An herbal incense, 7H, marketed as potpourri but used by many as a cheap, legal alternative to marijuana, can lead to mental retardation and kidney, liver and lung failure after prolonged use.

The Kentucky State Police Crime Lab recently analyzed a package of 7H that the Bowling Green-Warren County Drug Task Force sent for testing, task force Director Tommy Loving said. The material contained 1-(5-fluoropentyl)-3-(1-naphthoyl)indole, also called AM-2201.

Drug investigators wanted to learn what was in 7H after receiving many reports of people requiring emergency room care from using the drug, Loving said.

“Some of the businesses selling this product may claim that it is being used for potpourri, but they know very well what it is being used for,” Loving said.

Individually, both of the chemicals in 7H are banned from production in the United States, Europe and Australia, Western Kentucky University biochemist Dr. Rajalingam Dakshinamurthy said.

But when they are combined, they become a different substance - not banned, but definitely not made for human consumption, he said.

“This is a big problem in Australia,” Dakshinamurthy said. Some 300,000 adult Australians are addicted to naphthoylindole.

“I hope the kids won’t get into these crazy things,” Dakshinamurthy said after learning about the availability of 7H in Bowling Green. “I want to cautiously warn them about this.”

When ingested, these chemicals can over time cause the brain, liver, kidneys and lungs to stop working, he said.

In the short term, a one-time 7H smoker told the Daily News that her experience with the drug landed her in The Medical Center’s emergency room after she stopped breathing and lost awareness that she has a body.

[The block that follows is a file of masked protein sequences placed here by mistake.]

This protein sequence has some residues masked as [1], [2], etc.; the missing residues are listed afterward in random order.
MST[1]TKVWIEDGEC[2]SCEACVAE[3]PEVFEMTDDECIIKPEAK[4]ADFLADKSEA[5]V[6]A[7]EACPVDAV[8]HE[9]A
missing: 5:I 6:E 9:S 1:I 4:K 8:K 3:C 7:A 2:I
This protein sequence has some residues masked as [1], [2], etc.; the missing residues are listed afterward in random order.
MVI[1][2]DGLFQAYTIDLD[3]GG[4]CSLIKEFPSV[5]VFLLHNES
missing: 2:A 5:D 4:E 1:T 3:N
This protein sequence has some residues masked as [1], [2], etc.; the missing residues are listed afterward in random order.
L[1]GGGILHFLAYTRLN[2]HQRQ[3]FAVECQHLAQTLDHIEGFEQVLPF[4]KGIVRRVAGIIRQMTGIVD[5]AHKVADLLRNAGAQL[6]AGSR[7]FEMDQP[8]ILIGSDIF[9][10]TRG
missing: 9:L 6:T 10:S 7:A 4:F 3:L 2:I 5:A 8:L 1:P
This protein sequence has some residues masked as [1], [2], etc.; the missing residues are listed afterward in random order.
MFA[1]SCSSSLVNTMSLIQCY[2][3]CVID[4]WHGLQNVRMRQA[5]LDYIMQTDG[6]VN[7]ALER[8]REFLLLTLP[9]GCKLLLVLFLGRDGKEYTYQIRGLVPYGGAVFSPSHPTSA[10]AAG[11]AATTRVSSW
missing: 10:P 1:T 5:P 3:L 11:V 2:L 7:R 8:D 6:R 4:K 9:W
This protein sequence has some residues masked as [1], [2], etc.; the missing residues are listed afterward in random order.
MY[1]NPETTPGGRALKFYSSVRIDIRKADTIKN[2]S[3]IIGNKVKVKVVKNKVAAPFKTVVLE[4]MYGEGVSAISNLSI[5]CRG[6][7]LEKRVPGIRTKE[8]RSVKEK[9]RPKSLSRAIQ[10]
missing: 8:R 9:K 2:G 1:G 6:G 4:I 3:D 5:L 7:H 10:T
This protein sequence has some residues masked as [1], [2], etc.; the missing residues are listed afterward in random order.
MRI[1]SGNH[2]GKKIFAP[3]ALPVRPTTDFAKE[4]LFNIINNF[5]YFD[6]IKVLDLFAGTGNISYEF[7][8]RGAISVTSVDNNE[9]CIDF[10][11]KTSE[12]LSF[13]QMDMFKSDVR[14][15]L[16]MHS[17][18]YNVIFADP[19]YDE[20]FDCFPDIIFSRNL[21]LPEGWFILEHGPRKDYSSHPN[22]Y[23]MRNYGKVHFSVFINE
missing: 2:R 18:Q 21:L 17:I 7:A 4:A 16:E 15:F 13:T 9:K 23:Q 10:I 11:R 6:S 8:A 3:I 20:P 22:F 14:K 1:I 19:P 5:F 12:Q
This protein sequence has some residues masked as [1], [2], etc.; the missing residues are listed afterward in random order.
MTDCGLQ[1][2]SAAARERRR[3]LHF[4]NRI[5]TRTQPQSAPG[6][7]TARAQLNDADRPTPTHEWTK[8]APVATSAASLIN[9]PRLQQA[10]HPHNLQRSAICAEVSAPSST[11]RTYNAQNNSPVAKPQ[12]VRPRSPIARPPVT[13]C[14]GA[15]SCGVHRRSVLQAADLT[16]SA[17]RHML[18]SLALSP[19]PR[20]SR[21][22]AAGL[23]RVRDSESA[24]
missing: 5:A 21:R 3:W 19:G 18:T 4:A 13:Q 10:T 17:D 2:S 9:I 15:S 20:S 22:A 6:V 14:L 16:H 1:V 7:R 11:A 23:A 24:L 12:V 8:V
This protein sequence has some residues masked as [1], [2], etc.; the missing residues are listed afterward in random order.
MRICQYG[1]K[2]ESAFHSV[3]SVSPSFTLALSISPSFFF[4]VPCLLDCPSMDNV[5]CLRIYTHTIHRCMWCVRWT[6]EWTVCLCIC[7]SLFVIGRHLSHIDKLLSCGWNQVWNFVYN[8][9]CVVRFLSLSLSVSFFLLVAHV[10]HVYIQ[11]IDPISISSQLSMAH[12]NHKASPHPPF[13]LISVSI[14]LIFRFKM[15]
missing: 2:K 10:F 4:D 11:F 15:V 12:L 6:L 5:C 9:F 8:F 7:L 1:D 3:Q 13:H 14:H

“It immediately affects the central nervous system through the brain,” Dakshinamurthy said. “Ultimately, it will affect each part of the body.”

While many other pot alternatives have been banned, this particular chemical composition is not yet a controlled substance.

However, Congress is considering the issue. Rep. Charles Dent, R-Pa., sponsored House Resolution 1254, the Synthetic Drug Control Act of 2011, in March. If passed, the act would add AM-2201, the chemical name for 7H, and many other chemicals to the list of Schedule 1 controlled substances. The legislation has picked up bipartisan support with 20 co-sponsors.

Mitch Plumlee III, a behavioral health specialist at Park Place Recovery Center, said one of the problems with 7H and other drugs like it is that often people, including medical providers, have no idea what is in the products that are marketed as herbal incense or potpourri. And often, the makers change the chemical composition.

“The chemicals vary from brand to brand, and obviously it’s not regulated,” Plumlee said. “It seems like what’s occurring with 7H is a lot more extreme than what you would see with early marijuana use.”

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